Customers simply click the “Read first chapter FREE” button on a book product page on Amazon or on other websites, and the first chapter will open within the web page. Customers can change the font size and line spacing, adjust the background color, and share their favorite books with friends and family via Facebook, Twitter, and e-mail–all without leaving the book in the browser.

“With Kindle for the Web, it’s easier than ever for customers to sample Kindle books – there’s no downloading or installation required,” said Dorothy Nicholls, Director, Amazon Kindle. “Kindle for the Web is also a great way for bloggers and authors to promote books on their websites by letting visitors read a chapter without leaving their site.”

To see examples of Kindle for the Web on authors’ websites, go to the blog of author Karen McQuestion at www.mcquestionablemusings.blogspot.com and the free sample of her bestselling Kindle book “A Scattered Life,” or the website of author John Miller at www.heymiller.com and the free sample of his book “The First Assassin.”

Kindle offers the largest selection of the most popular books people want to read. The U.S. Kindle Store now has more than 700,000 books, including New Releases and 108 of 111 New York Times Best Sellers. Over 575,000 of these books are $9.99 or less, including 80 New York Times Bestsellers. Over 1.8 million free, out-of-copyright, pre-1923 books are also available to read on Kindle devices. Kindle lets you Buy Once, Read Everywhere–on Kindle, Kindle 3G, Kindle DX, iPad, iPod touch, iPhone, Mac, PC, BlackBerry and Android-based devices. Amazon’s Whispersync technology syncs your place across devices, so you can pick up where you left off. With Kindle Worry-Free Archive, books you purchase from the Kindle Store are automatically backed up online in your Kindle library on Amazon where they can be re-downloaded wirelessly for free, anytime.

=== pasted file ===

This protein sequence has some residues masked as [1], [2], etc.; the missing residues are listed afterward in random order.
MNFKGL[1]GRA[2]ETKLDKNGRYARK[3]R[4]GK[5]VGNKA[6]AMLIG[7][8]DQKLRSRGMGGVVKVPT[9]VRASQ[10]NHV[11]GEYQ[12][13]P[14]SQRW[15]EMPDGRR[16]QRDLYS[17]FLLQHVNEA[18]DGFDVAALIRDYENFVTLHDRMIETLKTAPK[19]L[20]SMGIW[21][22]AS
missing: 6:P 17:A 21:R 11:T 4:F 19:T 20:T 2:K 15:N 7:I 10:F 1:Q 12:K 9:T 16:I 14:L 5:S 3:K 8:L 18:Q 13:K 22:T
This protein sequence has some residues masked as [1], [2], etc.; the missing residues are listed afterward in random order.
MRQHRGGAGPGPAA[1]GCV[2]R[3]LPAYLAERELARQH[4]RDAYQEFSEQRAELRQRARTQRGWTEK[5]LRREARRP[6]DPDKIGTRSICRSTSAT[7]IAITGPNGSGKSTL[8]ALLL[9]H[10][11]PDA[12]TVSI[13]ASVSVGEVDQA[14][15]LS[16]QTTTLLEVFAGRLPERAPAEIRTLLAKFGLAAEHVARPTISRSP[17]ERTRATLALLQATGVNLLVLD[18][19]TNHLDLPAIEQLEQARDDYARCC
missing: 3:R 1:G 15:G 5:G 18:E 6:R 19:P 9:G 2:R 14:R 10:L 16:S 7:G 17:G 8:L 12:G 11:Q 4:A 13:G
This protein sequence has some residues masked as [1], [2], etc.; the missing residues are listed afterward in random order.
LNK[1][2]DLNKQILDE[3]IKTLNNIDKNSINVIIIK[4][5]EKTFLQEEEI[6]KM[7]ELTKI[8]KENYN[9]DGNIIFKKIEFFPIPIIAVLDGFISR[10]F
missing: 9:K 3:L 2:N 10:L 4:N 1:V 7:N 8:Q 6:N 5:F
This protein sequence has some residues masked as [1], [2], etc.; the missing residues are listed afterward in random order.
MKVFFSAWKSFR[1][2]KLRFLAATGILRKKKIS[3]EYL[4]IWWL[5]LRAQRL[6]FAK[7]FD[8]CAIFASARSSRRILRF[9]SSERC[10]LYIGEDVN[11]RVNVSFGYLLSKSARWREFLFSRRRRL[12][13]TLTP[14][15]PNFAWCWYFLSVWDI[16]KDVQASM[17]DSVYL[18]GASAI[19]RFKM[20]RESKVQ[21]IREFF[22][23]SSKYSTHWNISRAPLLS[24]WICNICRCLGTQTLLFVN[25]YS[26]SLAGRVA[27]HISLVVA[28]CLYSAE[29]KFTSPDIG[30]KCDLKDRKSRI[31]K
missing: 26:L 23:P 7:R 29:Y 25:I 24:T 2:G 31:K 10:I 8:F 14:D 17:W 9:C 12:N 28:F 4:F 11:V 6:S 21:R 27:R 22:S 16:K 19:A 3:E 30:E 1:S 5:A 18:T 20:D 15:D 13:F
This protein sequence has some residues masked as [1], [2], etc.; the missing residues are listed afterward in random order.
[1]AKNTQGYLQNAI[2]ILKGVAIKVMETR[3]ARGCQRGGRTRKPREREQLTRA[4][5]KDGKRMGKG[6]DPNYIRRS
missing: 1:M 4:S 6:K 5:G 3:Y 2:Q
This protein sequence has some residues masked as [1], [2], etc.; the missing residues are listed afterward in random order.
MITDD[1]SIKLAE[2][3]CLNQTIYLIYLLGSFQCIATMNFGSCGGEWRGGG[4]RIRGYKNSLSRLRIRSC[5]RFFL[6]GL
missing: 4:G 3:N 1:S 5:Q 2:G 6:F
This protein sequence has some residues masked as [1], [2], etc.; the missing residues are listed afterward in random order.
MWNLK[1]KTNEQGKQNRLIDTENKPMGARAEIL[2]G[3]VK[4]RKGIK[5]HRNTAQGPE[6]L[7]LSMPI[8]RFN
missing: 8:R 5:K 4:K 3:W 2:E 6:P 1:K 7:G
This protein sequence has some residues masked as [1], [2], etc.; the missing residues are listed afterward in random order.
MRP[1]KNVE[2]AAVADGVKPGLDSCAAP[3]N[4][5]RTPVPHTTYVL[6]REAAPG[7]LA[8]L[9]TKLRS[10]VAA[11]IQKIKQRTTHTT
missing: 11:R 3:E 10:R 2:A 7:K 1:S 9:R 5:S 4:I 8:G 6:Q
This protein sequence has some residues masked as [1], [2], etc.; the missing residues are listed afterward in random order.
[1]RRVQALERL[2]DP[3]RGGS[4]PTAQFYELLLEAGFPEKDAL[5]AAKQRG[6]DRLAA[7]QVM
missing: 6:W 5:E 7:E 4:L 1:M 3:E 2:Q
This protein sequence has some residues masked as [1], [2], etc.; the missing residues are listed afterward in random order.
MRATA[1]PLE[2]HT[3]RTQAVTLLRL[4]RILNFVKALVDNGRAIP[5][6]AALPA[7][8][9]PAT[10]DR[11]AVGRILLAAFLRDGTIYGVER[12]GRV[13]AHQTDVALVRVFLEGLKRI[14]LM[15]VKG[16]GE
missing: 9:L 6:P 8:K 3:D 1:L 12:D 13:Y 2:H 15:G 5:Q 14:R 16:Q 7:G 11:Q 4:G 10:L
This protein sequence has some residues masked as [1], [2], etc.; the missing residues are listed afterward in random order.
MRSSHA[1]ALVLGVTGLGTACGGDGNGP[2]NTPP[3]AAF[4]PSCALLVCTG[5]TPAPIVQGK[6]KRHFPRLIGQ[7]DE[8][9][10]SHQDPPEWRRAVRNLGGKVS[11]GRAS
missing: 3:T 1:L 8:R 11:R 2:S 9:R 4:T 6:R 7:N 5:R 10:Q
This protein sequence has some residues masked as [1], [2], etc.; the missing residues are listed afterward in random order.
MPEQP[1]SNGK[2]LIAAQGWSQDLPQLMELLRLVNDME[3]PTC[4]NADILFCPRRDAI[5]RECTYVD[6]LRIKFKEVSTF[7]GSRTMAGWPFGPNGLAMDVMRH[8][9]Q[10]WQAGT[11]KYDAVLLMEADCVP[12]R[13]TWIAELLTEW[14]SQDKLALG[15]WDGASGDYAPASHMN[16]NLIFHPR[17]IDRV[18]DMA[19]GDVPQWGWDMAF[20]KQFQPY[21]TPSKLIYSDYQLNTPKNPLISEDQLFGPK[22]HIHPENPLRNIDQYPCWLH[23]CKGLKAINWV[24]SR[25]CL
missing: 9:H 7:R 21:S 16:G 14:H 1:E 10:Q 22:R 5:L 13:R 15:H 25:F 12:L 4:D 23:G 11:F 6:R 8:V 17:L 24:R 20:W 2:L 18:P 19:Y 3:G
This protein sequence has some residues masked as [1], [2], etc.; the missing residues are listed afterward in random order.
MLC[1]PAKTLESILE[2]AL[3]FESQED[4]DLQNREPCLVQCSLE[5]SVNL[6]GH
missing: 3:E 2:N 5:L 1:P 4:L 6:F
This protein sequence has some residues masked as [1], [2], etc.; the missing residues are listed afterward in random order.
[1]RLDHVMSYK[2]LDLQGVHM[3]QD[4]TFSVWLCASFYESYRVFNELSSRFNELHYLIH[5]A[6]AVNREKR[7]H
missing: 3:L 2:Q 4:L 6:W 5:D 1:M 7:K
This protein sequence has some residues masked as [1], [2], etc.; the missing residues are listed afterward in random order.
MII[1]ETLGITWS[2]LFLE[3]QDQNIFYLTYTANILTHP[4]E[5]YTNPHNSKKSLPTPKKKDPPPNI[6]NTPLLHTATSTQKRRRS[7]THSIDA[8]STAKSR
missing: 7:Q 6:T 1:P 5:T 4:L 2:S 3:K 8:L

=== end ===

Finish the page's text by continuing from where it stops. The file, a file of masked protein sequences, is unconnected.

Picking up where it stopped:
The all-new Kindle has an electronic-ink screen with 50 percent better contrast, a new sleek design with a 21 percent smaller body while still keeping the same 6-inch-size reading area, 15 percent lighter weight at just 8.5 ounces, 20 percent faster page turns, up to one month of battery life with wireless off, double the storage to 3,500 books, no glare even in bright sunlight and built-in Wi-Fi–all for only $139. The all-new Kindle 3G with all of these new features plus the convenience of free 3G wireless is only $189.